Henry Worrall – Kansas Artist

Henry Worrall, Kansas Artist

Henry Worrall, Kansas Artist

Henry Worrall was one of Kansas‘ first artists.

Worrall was born in Liverpool, England on April 14, 1825. His father was an editor who came to America in 1835 and settled in Canada, but Henry soon went to Buffalo, New York, where he sold newspapers on the streets. Later, he went to Cincinnati, Ohio, where he followed the trade of glass cutters and studied music. He showed marked musical ability and, while in Cincinnati, composed a guitar piece entitled Sevastopol, which became famous. The sale of the piece made a fortune for the publishers, though Worrall received only a small price for it.

He came to Kansas in 1869 because of his health, settled at Topeka, and became interested in the welfare of the city and state. He devoted himself for some time to cultivating grapes and planted one of the finest vineyards in Shawnee County. In 1869, Worrall became well known for his picture Drouthy Kansas, which exaggeratedly depicts the state’s crops and was one of the best advertisements Kansas ever had, copies of it being printed and distributed nationwide. He became noted as a musician, artist, composer, and woodcarver, as well as playing more than 20 different instruments and inventing several wind instruments made of wood and straw.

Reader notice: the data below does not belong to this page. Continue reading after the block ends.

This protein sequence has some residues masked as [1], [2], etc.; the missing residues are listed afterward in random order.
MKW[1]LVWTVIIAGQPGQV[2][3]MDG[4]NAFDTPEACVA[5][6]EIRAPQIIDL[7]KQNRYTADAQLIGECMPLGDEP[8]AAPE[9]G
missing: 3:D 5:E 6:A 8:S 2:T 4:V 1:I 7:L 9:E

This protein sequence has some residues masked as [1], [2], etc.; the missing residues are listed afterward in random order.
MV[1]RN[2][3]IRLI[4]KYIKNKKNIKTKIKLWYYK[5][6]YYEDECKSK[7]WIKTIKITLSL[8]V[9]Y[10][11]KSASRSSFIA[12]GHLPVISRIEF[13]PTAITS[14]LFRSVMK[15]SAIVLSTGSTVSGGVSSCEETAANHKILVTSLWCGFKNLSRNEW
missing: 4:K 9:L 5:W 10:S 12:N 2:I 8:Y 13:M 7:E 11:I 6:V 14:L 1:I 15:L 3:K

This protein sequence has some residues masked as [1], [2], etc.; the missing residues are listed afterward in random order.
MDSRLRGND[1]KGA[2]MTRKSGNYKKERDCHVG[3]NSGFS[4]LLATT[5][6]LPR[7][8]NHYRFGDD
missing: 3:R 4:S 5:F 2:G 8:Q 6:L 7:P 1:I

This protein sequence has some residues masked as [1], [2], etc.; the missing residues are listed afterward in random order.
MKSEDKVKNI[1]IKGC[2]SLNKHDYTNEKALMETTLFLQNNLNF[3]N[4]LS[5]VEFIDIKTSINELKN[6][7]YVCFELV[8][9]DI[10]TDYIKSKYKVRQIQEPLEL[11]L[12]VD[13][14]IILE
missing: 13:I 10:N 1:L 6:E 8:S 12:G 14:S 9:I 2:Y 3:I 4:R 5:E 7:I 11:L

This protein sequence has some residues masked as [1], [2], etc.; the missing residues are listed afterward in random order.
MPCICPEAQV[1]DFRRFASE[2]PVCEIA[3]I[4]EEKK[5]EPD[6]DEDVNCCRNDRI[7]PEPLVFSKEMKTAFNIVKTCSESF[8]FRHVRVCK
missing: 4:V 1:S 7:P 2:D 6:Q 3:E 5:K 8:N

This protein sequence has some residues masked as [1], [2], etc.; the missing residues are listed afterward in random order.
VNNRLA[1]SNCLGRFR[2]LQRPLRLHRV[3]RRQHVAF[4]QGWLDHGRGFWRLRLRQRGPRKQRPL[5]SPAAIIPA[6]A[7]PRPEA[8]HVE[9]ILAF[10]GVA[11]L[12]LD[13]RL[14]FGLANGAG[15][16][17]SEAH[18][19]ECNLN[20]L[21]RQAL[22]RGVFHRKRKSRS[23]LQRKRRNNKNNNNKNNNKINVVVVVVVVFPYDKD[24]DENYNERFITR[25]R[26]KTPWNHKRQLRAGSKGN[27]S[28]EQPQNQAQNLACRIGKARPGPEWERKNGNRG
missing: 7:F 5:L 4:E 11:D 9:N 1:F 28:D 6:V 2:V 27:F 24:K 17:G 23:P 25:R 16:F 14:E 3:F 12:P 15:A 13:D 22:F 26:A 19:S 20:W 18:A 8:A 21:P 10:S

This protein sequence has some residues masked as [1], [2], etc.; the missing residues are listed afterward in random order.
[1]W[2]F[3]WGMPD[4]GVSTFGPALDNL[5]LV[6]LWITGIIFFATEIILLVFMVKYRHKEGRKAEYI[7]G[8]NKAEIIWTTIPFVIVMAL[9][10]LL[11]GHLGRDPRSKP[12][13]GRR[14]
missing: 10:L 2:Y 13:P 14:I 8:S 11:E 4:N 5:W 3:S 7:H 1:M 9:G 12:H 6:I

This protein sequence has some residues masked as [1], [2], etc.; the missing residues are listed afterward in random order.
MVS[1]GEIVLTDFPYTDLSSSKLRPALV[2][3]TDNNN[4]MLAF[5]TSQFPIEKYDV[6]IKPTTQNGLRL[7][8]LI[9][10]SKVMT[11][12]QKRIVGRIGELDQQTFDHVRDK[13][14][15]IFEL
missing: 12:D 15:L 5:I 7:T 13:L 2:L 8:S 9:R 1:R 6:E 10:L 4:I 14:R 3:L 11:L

Worrall made the large wood carving of the seal of Kansas surrounded by products of the state, which was exhibited at the Centennial Exposition at Philadelphia, Pennsylvania, in 1876 and which was on view at Mount Vernon until 1910, when it was returned to Kansas and placed in the museum of the Kansas State Historical Society at Topeka. During the Centennial Exposition, Worrall was employed by the Atchison, Topeka & Santa Fe Railroad Company to write articles that would draw immigration to Kansas. He was always active in representing Kansas at state fairs and industrial expositions. He made crayon portraits of supreme court members and an oil portrait of Governor Thomas Osborn, which hangs in the museum of the State Historical Society. He died at his home in Topeka on June 20, 1902.

Drouthy Kansas

Drouthy Kansas

© Kathy Alexander/Legends of Kansas, updated February 2024.

Also See:

Historic People of Kansas

Kansas History

Kansas Main Page

Kansas Time Line